If you've been a bit confused lately about what exactly the Internet of Things refers to and why you should care about it, take solace in knowing that you're hardly alone. In fact, nearly half (43%) of the manufacturing executives polled recently by LNS Research said they either don't understand or don't know anything about the IoT. What's more, only 10% say they've started to invest in IoT technologies (6% say they see value to their operations, and 4% say their investments are being prompted by customer demand).
The Internet of Things, basically, is a catch-all buzzword that refers to a network of connected, intelligent devices and sensors that "talk" to each other. One of the chief selling points of the IoT is that it enables real-time performance monitoring, which is of particular value in maintenance and asset-management applications when machinery can self-optimize, self-configure and self-diagnose themselves. However, start-up costs can be considerable, and to date most ROI projections are strictly anecdotal.
According to Mike Roberts, an analyst with LNS Research, "Given the IoT's relative nascency -- not to mention the manufacturing sector's traditionally slow-to-deploy mentality -- these 'don't understand' numbers are not all that shocking." He believes the emergence of industry groups such as the Industrial Internet Consortium (which includes Cisco, General Electric, IBM, Intel and Toyota) will help promote best practices and a better understanding of the technology.
At any rate, the IoT is expected to grow at an enormous rate throughout the decade, with analyst firm Gartner predicting as many as 25 billion Internet-connected intelligent devices by 2020, a big jump from the roughly 3.8 billion believed to be in use now. Manufacturing, utilities and transportation are currently the top three industries using IoT devices, and by next year more than 700 million connected things will be in use.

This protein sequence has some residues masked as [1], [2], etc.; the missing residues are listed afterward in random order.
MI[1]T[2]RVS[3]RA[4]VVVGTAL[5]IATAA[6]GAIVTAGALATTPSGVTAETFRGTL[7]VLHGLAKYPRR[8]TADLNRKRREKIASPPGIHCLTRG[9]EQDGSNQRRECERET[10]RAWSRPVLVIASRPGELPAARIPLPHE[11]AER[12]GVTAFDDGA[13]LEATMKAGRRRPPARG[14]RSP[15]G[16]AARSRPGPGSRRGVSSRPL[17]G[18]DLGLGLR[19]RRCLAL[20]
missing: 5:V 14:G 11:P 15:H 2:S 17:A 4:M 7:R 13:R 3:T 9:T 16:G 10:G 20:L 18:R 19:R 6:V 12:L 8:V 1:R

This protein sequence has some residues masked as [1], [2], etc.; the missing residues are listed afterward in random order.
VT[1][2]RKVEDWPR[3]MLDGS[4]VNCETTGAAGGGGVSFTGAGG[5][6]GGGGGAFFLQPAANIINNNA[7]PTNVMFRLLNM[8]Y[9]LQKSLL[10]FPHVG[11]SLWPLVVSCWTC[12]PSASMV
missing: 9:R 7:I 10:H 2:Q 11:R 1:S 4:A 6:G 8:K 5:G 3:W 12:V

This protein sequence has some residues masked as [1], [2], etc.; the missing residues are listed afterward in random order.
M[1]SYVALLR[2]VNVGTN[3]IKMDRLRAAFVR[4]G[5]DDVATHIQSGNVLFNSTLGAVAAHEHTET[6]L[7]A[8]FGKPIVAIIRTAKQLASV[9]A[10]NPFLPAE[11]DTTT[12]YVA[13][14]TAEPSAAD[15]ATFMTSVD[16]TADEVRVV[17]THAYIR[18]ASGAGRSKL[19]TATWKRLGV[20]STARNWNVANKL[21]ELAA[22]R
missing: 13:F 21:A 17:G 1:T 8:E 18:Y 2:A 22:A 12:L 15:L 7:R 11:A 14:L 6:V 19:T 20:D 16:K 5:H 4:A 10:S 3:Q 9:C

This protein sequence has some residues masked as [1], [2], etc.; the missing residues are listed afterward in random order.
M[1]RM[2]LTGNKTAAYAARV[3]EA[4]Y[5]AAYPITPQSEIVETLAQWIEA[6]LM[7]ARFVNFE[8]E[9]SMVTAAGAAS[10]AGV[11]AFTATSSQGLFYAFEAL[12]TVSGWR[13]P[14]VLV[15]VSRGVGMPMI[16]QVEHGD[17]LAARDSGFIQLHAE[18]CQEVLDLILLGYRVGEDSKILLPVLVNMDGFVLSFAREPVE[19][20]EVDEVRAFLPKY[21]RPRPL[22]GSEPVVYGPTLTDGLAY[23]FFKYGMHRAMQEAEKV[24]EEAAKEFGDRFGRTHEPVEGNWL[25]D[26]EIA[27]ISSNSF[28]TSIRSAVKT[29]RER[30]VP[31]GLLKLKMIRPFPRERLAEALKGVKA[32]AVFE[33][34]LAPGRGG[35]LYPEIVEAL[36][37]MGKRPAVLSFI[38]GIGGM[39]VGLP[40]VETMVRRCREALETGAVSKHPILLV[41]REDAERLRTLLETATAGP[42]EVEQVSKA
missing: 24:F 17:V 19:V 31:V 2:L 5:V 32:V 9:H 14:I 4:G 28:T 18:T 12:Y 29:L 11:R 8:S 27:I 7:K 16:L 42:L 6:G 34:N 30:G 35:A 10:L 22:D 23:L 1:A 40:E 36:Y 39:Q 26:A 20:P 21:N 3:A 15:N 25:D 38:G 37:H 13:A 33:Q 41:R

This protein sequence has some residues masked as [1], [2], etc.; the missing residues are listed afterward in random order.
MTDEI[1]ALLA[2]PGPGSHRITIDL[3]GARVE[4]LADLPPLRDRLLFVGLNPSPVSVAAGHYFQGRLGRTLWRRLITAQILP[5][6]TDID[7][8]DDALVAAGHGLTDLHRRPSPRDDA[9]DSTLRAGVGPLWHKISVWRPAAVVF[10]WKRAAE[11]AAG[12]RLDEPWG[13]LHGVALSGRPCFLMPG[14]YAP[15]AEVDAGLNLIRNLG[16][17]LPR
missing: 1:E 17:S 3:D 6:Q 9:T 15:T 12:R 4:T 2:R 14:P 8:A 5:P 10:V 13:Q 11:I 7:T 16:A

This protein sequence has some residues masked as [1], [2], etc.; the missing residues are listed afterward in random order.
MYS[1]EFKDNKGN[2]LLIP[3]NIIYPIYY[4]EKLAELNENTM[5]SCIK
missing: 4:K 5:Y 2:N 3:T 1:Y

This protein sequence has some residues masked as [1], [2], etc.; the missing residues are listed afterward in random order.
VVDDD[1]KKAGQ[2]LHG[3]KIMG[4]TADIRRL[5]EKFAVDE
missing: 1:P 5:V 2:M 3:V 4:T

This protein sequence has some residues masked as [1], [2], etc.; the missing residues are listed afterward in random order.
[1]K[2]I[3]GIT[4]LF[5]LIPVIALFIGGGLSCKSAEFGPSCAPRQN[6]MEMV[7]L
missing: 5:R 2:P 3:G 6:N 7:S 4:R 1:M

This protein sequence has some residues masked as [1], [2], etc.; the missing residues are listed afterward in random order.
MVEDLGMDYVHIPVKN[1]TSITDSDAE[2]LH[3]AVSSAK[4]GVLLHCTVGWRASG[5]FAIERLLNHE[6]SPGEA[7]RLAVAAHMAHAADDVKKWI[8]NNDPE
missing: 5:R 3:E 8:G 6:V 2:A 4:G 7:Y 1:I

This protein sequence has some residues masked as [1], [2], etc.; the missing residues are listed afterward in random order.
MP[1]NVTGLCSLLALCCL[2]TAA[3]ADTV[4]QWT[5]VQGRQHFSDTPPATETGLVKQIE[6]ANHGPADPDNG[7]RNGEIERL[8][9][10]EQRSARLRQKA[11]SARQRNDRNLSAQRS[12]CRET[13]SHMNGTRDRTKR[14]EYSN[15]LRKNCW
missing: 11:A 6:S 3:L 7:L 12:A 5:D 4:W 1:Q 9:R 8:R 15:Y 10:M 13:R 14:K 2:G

"It's important to put IoT maturity into perspective because of the fast pace at which it is emerging, so supply chain strategists need to be looking at its potential now," says Michael Burkett, managing vice president at Gartner. "Some IoT devices are more mature, such as commercial telematics used in trucking fleets to improve logistics efficiency. Some, such as smart fabrics that use sensors within clothing and industrial fabrics to monitor human health or manufacturing processes, are just emerging."
As Burkett sees it, the IoT will help manufacturing supply chains deliver more targeted and efficient service to their customers, thanks to the ability of physical assets "to communicate their state to a networked ecosystem, that then formulates an intelligent response." This will also put pressure on product developers to react more quickly to the demands of a customer base that will come to expect smarter products that can, in effect, improve their performance.